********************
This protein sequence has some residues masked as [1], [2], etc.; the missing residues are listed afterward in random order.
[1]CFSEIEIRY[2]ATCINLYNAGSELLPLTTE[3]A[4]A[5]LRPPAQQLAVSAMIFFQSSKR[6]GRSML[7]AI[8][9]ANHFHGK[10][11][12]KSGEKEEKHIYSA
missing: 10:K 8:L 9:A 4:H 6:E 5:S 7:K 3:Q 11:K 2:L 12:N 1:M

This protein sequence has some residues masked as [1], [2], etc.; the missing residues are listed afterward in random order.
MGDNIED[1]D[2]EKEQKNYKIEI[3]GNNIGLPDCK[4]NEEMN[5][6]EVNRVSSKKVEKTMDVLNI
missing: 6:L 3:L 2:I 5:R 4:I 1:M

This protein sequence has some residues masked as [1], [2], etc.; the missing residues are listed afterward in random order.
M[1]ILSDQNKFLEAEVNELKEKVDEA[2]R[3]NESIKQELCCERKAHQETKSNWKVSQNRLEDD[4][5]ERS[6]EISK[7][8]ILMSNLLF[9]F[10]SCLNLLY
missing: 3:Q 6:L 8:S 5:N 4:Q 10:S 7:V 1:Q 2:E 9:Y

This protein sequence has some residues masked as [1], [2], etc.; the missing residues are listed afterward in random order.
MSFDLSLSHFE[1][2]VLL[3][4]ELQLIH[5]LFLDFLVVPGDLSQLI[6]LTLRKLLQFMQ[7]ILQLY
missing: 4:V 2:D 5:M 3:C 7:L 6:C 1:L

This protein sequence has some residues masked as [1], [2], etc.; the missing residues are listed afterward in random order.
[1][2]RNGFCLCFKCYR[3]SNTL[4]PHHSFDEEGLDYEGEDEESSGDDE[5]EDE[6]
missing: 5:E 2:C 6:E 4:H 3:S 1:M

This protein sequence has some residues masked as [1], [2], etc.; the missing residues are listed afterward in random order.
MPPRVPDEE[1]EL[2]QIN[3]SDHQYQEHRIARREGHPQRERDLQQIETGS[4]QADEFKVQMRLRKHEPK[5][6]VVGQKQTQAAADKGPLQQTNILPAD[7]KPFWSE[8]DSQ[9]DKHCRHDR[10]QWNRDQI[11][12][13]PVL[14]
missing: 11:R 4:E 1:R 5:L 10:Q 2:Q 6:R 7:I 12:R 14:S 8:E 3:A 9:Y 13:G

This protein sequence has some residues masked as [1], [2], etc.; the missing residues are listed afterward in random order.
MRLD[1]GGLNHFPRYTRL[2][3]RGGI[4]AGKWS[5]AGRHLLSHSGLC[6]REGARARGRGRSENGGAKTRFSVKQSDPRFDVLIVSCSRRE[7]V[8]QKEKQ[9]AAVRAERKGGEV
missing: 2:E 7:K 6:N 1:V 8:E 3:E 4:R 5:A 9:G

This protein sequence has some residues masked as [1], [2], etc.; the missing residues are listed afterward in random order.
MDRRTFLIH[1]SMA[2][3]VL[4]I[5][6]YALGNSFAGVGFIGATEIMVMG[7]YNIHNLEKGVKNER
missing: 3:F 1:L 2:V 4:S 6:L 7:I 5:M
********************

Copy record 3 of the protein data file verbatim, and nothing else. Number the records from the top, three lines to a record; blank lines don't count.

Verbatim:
This protein sequence has some residues masked as [1], [2], etc.; the missing residues are listed afterward in random order.
M[1]ILSDQNKFLEAEVNELKEKVDEA[2]R[3]NESIKQELCCERKAHQETKSNWKVSQNRLEDD[4][5]ERS[6]EISK[7][8]ILMSNLLF[9]F[10]SCLNLLY
missing: 3:Q 6:L 8:S 5:N 4:Q 10:S 7:V 1:Q 2:E 9:Y